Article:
By: Edward Wyatt
A federal appeals court struck down a Federal Communications Commission policy on indecency Tuesday, saying that regulations barring the use of “fleeting expletives” on radio and television violated the First Amendment because they were vague and could inhibit free speech.
The stricter policy followed several incidents that drew widespread public complaint, including Janet Jackson’s breast-baring episode at the 2004 Super Bowl and repeated instances of profanity by celebrities, including Cher, Paris Hilton and Bono, during the live broadcasts of awards programs. The Janet Jackson incident did not involve speech but it drew wide public outrage that spurred a crackdown by the F.C.C.
In a unanimous three-judge decision, the Court of Appeals for the Second Circuit in New York said that the F.C.C.’s current policy created “a chilling effect that goes far beyond the fleeting expletives at issue here” because it left broadcasters without a reliable guide to what the commission would find offensive.
The appeals court emphasized that it was not precluding federal regulation of broadcast standards. “We do not suggest that the F.C.C. could not create a constitutional policy,” the court said. “We hold only that the F.C.C.’s current policy fails constitutional scrutiny.”
But if the commission decides to appeal the ruling — the latest in a string of court decisions questioning its ability to regulate media — it almost certainly runs the risk that the Supreme Court could reverse longstanding precedents that subject broadcast content to indecency standards that are not allowed for any other media.
Julius Genachowski, the chairman of the F.C.C., said in a statement that the commission was “reviewing the court’s decision in light of our commitment to protect children, empower parents, and uphold the First Amendment.”
In a statement, Fox said it was extremely pleased by Tuesday’s decision. “We have always felt that the government’s position on fleeting expletives was unconstitutional,” said the company, a unit of the News Corporation. “While we will continue to strive to eliminate expletives from live broadcasts, the inherent challenges broadcasters face with live television, coupled with the human element required for monitoring, must allow for the unfortunate isolated instances where inappropriate language slips through.”
The case, known as Fox Television Stations Inc. v. F.C.C., has already been to the Supreme Court on a technical matter that did not involve its constitutionality. In 2009, the justices ruled that the F.C.C.’s indecency standard was not “arbitrary and capricious” and therefore was allowable.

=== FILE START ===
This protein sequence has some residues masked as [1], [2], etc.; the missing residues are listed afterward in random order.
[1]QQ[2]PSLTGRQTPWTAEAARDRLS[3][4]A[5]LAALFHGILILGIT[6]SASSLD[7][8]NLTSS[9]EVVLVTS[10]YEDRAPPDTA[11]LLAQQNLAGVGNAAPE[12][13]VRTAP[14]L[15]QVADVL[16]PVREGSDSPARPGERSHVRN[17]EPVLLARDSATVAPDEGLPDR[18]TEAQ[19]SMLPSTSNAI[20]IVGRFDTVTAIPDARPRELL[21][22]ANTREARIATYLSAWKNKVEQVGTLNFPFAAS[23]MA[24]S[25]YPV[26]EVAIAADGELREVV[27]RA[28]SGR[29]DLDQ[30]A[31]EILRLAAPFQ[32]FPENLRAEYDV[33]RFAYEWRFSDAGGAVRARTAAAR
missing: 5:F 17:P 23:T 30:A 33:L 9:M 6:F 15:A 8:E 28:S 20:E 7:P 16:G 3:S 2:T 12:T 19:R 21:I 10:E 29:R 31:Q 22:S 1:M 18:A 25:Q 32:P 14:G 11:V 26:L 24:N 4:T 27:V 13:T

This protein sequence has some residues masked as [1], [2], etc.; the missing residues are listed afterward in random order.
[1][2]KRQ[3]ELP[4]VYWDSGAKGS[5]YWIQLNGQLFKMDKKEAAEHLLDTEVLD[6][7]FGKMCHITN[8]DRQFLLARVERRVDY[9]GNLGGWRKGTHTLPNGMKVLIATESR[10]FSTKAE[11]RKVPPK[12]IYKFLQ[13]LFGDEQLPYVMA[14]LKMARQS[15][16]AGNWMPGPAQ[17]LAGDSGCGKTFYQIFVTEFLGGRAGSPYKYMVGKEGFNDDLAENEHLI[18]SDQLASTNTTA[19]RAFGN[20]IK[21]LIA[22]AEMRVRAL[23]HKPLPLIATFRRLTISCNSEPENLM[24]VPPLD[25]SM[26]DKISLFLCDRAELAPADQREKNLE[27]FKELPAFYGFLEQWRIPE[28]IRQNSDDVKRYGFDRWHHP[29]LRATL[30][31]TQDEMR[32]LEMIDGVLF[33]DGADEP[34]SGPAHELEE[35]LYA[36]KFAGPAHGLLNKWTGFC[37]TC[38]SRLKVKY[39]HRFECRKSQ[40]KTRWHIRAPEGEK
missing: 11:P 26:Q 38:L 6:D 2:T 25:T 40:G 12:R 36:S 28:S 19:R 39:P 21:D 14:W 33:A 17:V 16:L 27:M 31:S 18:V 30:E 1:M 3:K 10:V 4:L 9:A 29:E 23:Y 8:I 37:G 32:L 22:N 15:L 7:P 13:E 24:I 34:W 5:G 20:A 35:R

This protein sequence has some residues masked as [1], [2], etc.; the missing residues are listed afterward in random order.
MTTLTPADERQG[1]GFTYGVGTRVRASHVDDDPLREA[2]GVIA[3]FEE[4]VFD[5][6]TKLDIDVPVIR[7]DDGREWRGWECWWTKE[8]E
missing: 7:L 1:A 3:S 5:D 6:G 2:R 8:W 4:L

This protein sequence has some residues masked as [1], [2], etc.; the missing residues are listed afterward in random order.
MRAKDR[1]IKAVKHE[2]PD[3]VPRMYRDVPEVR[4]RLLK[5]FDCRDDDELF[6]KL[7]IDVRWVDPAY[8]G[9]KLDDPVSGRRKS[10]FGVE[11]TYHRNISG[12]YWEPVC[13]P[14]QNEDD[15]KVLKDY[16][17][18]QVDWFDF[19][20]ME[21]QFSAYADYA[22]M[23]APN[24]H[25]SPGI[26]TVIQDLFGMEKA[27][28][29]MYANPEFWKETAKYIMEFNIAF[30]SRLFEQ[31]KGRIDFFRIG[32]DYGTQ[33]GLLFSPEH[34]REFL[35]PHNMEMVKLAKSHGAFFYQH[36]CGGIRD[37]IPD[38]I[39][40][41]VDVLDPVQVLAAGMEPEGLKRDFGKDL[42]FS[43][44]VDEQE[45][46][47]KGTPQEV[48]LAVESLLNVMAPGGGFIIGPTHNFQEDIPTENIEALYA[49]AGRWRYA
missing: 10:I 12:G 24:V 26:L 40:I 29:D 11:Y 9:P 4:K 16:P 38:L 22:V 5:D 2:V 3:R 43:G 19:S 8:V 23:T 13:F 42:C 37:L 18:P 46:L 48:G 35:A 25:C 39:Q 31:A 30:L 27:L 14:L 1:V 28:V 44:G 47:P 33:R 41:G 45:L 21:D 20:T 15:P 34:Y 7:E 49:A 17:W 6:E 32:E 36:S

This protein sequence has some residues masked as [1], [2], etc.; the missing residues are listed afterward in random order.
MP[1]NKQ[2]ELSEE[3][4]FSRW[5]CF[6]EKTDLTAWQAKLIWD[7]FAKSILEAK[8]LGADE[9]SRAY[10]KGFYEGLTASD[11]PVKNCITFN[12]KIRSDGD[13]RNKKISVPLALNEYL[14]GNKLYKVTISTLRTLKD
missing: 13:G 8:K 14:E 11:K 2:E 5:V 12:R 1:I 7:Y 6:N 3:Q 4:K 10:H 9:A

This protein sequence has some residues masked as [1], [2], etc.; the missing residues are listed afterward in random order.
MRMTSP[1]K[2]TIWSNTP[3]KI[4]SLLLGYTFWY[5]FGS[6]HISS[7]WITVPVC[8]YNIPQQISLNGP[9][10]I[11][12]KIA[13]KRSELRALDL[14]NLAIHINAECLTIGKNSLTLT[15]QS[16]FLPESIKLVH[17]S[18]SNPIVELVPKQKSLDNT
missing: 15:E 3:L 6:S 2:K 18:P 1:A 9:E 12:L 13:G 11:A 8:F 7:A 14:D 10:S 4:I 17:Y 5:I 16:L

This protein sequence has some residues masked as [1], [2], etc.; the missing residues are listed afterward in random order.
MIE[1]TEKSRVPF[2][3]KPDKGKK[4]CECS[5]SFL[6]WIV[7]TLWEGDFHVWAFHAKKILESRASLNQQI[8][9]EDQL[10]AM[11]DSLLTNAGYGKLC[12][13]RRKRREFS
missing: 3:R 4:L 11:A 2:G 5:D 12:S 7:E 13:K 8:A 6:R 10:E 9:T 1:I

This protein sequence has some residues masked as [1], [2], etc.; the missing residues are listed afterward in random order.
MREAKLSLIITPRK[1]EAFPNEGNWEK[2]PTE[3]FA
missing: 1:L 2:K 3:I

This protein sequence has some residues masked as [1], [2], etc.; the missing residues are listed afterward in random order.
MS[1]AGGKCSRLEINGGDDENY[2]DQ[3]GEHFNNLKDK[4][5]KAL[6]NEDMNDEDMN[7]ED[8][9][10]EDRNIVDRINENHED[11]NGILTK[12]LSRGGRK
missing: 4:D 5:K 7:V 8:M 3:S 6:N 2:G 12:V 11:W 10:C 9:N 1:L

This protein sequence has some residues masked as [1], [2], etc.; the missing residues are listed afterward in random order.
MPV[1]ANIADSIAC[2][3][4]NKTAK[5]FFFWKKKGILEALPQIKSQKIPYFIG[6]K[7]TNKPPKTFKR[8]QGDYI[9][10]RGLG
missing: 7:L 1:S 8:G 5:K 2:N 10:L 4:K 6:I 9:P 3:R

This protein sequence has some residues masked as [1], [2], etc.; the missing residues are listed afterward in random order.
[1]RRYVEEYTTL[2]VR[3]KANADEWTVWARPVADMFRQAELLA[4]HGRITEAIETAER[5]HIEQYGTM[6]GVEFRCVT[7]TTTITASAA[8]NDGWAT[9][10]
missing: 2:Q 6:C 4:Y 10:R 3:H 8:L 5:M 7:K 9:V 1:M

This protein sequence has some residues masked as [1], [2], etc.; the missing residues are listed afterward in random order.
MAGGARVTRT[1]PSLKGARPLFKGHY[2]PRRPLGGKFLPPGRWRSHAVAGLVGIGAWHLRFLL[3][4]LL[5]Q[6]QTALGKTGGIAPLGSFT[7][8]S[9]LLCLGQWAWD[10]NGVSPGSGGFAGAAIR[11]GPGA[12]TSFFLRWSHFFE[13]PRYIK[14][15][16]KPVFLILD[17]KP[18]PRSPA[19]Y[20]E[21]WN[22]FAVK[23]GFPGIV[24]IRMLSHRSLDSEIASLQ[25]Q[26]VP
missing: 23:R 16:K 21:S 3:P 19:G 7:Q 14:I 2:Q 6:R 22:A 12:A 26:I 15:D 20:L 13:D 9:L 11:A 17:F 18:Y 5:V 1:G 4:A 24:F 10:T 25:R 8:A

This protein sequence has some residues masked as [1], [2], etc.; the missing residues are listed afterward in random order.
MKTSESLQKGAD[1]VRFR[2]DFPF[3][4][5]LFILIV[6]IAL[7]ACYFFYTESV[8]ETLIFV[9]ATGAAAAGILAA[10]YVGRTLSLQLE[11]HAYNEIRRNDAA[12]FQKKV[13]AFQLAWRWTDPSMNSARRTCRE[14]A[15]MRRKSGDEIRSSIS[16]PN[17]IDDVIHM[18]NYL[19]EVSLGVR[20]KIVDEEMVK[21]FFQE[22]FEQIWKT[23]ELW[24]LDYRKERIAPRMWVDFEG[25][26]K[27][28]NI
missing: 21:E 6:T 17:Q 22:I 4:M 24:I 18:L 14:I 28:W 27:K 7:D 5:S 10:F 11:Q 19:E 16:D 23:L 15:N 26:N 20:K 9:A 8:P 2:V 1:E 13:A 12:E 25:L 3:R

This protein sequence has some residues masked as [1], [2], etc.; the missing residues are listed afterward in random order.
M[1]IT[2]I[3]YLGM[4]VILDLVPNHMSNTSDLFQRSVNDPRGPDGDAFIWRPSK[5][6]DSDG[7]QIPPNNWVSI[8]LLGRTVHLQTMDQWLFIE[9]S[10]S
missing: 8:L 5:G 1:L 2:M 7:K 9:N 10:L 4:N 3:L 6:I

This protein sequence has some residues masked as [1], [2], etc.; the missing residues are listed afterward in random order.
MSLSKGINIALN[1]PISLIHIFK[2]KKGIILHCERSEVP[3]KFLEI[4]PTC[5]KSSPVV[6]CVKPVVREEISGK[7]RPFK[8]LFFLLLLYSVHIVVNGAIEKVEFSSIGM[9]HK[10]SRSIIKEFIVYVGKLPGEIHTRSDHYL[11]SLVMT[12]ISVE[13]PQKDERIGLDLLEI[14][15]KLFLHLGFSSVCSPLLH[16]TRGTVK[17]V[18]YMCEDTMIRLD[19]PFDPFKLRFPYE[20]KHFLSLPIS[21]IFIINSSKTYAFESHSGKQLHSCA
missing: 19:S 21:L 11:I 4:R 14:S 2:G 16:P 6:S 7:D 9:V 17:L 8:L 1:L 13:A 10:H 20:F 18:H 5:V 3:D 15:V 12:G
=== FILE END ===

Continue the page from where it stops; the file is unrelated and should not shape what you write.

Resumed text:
Rodney A. Smolla, a First Amendment scholar who is president of Furman University in Greenville, S.C., said that the Supreme Court had been clear in ruling that when the government created rules about what a person could and could not say, “you have to be very specific about what is in bounds and what is out of bounds.”
“This decision demands of the F.C.C. that it regulate with precision and not use general terms like ‘indecency,’ ” Mr. Smolla said.
Before 2004, the F.C.C. consistently held that occasional, spontaneous use of certain words that were otherwise prohibited did not violate its indecency standards. But as complaints multiplied over the celebrity obscenities and the Janet Jackson episode, the F.C.C., under Michael K. Powell, then its chairman, tightened its standard and Congress increased the potential fine for indecency violations tenfold, to up to $325,000 per episode.
Tuesday’s decision takes the F.C.C. back to the Supreme Court’s ruling in 1978 in F.C.C. v. Pacifica Foundation, which upheld the commission’s finding that George Carlin’s classic “seven dirty words” radio monologue, with its deliberate and repetitive use of vulgarities over 12 minutes, was indecent. At that time, the court left open the question of whether the use of “an occasional expletive” could be punished.
In 2009, when the Supreme Court first rejected the appeals court’s ruling, justices, including Clarence Thomas, who was in the majority of the 5-4 decision, and Ruth Bader Ginsburg, who dissented, indicated that they had questions about the First Amendment issues in the F.C.C. indecency policy and whether existing standards were still relevant.
The appeals court picked up on that theme in Tuesday’s decision, noting that the media landscape was much different in 2010 than it was in 1978.
“Technological changes have given parents the ability to decide which programs they will permit their children to watch,” the appeals court said. Noting that it was bound by the Supreme Court’s Pacifica decision, the court said that it nevertheless wondered why broadcasters were still subject to restrictions that, in the case of cable television, would be found to violate the First Amendment.
Ted Lempert, president of Children Now, said that while the court’s decision was troubling, it also emphasized the need for clarity about broadcast standards. “It’s of concern because the F.C.C. has been a critical protector of children’s interests when it comes to media,” he said, adding that he expects that the commission will try to construct a more targeted approach to keeping indecency off the airwaves at times when children are likely to be watching.
Brian Stelter contributed reporting.
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